Note:

Adobe will stop the Adobe Story CC service on January 22, 2019. Adobe Story CC, Adobe Story CC (Classic), and Adobe Story CC desktop application will be discontinued. See End of service FAQ for more information.

With respect to movie scripts, scenes are subdivisions of screenplays. A scene describes an action or a series of actions along with the location, characters involved, and their dialogues.

When you create a script using the various scene elements in Adobe® Story, the industry standard formatting for the element is automatically applied. You can also create documents that do not impose formatting restrictions. In Adobe Story, such documents are called free form documents.

Script outline

cs_outline
Script outline

The Outline panel lists the different scenes in the script and their corresponding scene numbers. In the Outline, a scene heading represents a scene. When you click a heading, the contents of the scene are displayed. You can copy content from the outline to the main editing panel.

When you complete a scene and begin the next, the scene is automatically added to the Outline panel. When you double-click a strip in the Outline view, the focus in the editor and the properties panel shifts to the corresponding scene.

To reorder scenes, drag-and-drop scenes within the Outline panel. The corresponding changes are reflected in the editor. To delete a scene, click the X button for that scene in the Outline view

The colored dots in the outline represent characters in that scene. The six most commonly occurring characters in the script are listed in the outline. The first character dot represents the most frequently appearing character across all scenes. To display the name of the character represented by a dot, move your cursor over the dot.

Scene elements

The standard sequence of elements used in a script is listed in the table.

Scene element

Description

Scene Heading

A script usually opens with the Scene Heading of the first scene in the format INT/EXT. <NAME OF THE LOCATION> - <TIME OF DAY>.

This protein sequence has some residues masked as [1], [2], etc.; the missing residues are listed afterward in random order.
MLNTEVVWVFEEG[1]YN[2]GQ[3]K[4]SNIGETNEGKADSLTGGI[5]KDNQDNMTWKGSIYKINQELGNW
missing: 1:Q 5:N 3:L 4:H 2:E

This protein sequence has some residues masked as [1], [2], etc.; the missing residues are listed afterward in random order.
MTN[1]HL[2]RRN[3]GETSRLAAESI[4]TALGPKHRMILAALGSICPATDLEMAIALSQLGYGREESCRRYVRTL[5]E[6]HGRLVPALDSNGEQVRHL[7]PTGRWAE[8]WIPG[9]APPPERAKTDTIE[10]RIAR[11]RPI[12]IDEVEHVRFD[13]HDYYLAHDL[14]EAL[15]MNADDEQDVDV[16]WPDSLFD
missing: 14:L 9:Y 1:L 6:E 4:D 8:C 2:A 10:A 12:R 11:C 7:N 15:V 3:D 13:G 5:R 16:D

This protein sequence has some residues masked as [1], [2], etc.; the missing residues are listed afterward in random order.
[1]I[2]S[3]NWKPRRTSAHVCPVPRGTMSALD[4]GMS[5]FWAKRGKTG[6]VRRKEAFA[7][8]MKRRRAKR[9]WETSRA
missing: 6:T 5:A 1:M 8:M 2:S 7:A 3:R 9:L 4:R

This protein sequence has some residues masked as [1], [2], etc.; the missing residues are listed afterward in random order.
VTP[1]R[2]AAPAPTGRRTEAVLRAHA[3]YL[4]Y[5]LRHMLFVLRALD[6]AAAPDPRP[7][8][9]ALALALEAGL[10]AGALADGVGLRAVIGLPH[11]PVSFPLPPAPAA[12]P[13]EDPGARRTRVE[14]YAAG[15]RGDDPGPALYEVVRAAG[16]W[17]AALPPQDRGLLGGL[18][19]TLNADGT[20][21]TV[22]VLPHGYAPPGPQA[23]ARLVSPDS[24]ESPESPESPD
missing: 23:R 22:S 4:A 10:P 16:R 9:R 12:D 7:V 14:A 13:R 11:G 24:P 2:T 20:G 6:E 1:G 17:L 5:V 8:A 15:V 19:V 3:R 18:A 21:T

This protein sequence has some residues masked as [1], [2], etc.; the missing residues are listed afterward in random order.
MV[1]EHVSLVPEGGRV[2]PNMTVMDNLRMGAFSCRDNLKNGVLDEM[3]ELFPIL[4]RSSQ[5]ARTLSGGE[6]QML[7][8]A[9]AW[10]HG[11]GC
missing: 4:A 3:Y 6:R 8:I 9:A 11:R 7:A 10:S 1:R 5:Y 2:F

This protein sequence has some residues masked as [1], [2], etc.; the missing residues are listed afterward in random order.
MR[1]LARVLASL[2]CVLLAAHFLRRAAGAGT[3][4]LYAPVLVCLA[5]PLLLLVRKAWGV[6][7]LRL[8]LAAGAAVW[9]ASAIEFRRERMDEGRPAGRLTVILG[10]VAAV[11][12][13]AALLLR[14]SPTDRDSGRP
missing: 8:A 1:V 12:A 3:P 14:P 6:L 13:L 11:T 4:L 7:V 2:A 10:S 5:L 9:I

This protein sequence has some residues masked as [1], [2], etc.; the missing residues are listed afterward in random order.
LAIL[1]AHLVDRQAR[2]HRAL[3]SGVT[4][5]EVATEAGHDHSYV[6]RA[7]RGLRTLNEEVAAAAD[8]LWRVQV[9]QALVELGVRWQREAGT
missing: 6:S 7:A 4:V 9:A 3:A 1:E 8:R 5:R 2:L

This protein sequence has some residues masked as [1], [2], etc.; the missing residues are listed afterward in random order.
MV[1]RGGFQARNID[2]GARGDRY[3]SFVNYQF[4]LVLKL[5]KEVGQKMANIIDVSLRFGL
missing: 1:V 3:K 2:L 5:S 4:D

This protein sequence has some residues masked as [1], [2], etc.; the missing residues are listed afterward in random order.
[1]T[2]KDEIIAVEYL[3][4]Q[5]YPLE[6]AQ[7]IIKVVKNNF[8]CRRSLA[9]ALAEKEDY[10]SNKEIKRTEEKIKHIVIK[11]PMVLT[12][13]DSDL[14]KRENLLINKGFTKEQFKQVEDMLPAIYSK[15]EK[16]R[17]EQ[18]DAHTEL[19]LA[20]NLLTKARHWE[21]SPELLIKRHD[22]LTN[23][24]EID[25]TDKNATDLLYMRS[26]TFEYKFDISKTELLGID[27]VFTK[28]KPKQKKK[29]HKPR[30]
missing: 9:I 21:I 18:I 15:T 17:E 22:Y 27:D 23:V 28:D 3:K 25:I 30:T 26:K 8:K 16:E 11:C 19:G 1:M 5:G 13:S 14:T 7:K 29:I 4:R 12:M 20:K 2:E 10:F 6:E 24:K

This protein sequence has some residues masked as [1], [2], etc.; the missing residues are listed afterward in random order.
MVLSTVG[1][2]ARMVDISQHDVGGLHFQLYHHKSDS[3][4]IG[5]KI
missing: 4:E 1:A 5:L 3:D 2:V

Action

An introduction to the scene, or the action being described in the scene.

Character

The name of the character(s) involved in the action, or speaking the dialogue.

A character element can have multiple characters separated by “ / “. For example, a simultaneous dialog may be spoken by multiple characters at the same time.

Speaking Extra An extra who may have a couple of speaking lines. Speaking extras are not listed in the charatcer list and are listed as extras in reports.

Parenthetical

The tone in which the actor narrates the dialogue (sarcastic, softly, loudly, and so on.)

Dialog

The dialogue for the character.

Transition

Indicates end of the scene.

General

Use the General element if the text you enter cannot be classified under the standard elements.

You can change the element in a scene using the Element menu or keyboard shortcuts. You can also right-click the scene element, and choose from the menu.

The character, parenthetical, and the first line of the dialogue are always kept together. When there is insufficient space to accommodate the three elements at the end of a page, they are automatically moved to the next page.

cs_scene_elements
Scene elements menu

cs_script
A sample scene

A. Scene Heading B. Action C. Character D. Parenthetical E. Dialogue F. Transition 

You can navigate among similar scene elements in a script using these commands. For example, if you want to navigate scene headings, place your cursor on a scene heading, and use the Edit menu commands.

  • Select Edit > Jump > Next Element to move to the next scene element of the same type in the document. Keyboard shortcut: Ctrl/Cmd J.

  • Select Edit > Jump > Prev Element to move to the previous scene element of the same type in the document. Keyboard shortcut: Ctrl/Cmd K.

  • Select Edit > Jump > Next Scene to move to the next scene in the script.

  • Select Edit > Jump > Prev Scene to move to the previous scene in the script.

Customize the script view

You can selectively display one or more of the following in the script view:

  1. Show outline view

  2. Expand scenes in outline view

  3. Show scene property panel

Customize script view

  1. In the script view, select Review > Preferences.

  2. In the Preferences dialog, select script editor.

  3. Select/deselect the following options and click OK:

    1. Show outline view

    2. Expand scenes in outline view

    3. Show scene property panel

      The new settings take place when you close and open a script again. Until you close and open a script, it does not reflect the new settings.

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